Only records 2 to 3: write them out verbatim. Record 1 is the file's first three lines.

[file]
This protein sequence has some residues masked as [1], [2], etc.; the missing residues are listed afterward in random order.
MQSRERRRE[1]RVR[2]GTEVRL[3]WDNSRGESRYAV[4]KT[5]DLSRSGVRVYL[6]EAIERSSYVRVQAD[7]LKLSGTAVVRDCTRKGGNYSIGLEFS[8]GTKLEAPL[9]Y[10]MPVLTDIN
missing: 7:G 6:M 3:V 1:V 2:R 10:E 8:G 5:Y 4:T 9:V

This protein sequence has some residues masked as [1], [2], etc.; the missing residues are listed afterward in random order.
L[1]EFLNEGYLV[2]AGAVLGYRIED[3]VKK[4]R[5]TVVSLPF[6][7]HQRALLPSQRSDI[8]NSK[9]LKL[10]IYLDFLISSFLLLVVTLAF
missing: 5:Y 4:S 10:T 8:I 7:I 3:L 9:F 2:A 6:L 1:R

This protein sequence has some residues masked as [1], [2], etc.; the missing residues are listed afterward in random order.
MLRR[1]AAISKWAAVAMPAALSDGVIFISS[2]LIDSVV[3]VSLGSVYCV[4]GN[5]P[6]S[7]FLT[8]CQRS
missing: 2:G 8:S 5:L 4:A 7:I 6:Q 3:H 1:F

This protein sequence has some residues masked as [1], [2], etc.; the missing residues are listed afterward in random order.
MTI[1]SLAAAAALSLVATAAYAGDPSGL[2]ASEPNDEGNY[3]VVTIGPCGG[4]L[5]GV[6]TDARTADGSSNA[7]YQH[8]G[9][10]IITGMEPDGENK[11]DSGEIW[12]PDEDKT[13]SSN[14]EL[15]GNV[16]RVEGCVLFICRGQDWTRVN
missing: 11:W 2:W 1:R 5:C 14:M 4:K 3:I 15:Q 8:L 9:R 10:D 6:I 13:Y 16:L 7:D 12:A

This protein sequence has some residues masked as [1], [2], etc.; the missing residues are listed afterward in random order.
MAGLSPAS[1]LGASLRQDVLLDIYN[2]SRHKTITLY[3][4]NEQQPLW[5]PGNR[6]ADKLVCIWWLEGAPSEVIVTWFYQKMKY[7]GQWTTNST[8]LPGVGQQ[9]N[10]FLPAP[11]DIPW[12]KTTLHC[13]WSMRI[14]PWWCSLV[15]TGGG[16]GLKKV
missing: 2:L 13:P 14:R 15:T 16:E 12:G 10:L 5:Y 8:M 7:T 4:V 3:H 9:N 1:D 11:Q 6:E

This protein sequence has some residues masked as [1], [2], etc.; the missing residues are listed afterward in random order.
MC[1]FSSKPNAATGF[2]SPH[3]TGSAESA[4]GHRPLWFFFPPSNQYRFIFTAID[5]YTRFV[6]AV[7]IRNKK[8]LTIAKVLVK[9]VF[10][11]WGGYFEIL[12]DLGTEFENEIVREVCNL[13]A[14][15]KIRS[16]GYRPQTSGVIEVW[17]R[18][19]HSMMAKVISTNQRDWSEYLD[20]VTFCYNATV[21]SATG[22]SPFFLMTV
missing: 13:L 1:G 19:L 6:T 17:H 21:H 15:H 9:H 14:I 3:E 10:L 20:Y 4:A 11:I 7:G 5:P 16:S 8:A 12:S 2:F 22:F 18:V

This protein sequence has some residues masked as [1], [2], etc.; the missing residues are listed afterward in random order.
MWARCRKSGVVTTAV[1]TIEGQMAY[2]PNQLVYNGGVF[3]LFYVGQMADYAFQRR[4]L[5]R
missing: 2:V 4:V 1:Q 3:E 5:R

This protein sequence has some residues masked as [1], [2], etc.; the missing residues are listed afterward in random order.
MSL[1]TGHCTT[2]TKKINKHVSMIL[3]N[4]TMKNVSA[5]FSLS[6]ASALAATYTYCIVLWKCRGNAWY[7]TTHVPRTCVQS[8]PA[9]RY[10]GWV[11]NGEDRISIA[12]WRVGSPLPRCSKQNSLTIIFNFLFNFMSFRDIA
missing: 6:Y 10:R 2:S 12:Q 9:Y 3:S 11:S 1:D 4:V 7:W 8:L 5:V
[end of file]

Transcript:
This protein sequence has some residues masked as [1], [2], etc.; the missing residues are listed afterward in random order.
L[1]EFLNEGYLV[2]AGAVLGYRIED[3]VKK[4]R[5]TVVSLPF[6][7]HQRALLPSQRSDI[8]NSK[9]LKL[10]IYLDFLISSFLLLVVTLAF
missing: 5:Y 4:S 10:T 8:I 7:I 3:L 9:F 2:A 6:L 1:R

This protein sequence has some residues masked as [1], [2], etc.; the missing residues are listed afterward in random order.
MLRR[1]AAISKWAAVAMPAALSDGVIFISS[2]LIDSVV[3]VSLGSVYCV[4]GN[5]P[6]S[7]FLT[8]CQRS
missing: 2:G 8:S 5:L 4:A 7:I 6:Q 3:H 1:F